Slower music has higher sound quality

The Guardian has just written a fascinating article looking at trends in pop music over the last six decades from an audio engineering perspective. It is based on The Echo Nest blog and shows things such as how music has got less acoustic over the decades, louder and and faster.

Changes in tempo of pop music over six decades
Changes in tempo of pop music over six decades

Tempo and quality

This reminded me of a study by Alex Wilson, a PhD student at the University of Salford, who for his final year project on our audio technology degree looked at changes in pop and rock music sound quality over a similar period.
As the graph below shows, Alex found that a slower music tempo is associated with higher sound quality. He suggested in his Dafx paper that this might be due to producers being able to apply higher production values to slower music. Think of a slow ballad where additional layers of strings or backing vocals are used to enrich the music.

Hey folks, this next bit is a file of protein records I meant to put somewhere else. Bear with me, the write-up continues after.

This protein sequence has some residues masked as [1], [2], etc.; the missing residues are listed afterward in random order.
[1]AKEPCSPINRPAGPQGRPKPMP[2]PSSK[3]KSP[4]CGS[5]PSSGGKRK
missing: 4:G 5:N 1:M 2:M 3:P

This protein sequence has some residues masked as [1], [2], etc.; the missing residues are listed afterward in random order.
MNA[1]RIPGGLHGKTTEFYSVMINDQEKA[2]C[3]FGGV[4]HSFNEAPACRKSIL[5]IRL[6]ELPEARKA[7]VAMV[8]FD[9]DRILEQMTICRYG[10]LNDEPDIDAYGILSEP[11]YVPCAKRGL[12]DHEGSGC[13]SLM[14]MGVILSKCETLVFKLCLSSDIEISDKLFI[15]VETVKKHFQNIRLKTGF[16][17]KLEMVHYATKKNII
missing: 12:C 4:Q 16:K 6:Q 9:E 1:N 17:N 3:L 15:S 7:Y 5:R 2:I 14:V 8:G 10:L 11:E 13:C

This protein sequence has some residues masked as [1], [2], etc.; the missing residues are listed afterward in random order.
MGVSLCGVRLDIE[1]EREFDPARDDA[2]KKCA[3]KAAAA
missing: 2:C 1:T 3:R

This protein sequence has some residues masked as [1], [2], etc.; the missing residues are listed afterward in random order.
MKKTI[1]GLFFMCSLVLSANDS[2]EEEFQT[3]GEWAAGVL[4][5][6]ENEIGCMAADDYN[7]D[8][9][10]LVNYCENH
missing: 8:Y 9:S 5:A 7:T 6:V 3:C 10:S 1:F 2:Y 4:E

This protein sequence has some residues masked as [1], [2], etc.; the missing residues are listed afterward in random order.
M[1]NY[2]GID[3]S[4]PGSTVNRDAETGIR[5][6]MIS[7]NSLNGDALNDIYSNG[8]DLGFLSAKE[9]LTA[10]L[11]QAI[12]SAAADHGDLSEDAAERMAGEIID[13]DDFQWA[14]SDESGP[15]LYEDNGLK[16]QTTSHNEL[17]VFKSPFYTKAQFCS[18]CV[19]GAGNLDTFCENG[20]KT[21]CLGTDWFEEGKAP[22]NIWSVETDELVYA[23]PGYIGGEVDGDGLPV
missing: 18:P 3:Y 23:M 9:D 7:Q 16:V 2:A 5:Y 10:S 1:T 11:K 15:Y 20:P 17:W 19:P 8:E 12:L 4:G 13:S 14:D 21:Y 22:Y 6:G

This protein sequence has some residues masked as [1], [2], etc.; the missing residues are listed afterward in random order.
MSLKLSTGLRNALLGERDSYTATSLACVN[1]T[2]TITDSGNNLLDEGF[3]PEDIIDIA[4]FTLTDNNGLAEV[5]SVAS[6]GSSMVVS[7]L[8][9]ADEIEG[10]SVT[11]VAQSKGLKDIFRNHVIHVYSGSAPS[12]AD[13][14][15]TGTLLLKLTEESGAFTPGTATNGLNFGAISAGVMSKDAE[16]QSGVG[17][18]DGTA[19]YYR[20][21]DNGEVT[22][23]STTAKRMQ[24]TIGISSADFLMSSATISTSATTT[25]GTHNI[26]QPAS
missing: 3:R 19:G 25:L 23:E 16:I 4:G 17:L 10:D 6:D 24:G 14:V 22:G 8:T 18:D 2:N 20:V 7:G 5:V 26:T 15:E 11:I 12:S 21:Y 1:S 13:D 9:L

Quality of music verses beats per minute
Quality of music verses beats per minute

Maybe this also extends to how the musicians play. Only last week my saxophone teacher was explaining how during fast passages I should do less and add more subtle expressive detail than in slow parts of the music. Do you agree? Please comment below.

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0 responses to “Slower music has higher sound quality”

  1. There’s an interesting line in that paper.
    “Previous work has suggested that in using commercially-successful music there was an automatic assumption of high-quality by listeners.”
    I find this to be very true, and it works the other way too. It doesn’t take long on Youtube to find someone doing musically average covers of pop songs, but because it’s shot in HD, mixed really brightly and overcompressed people associate it with good music.

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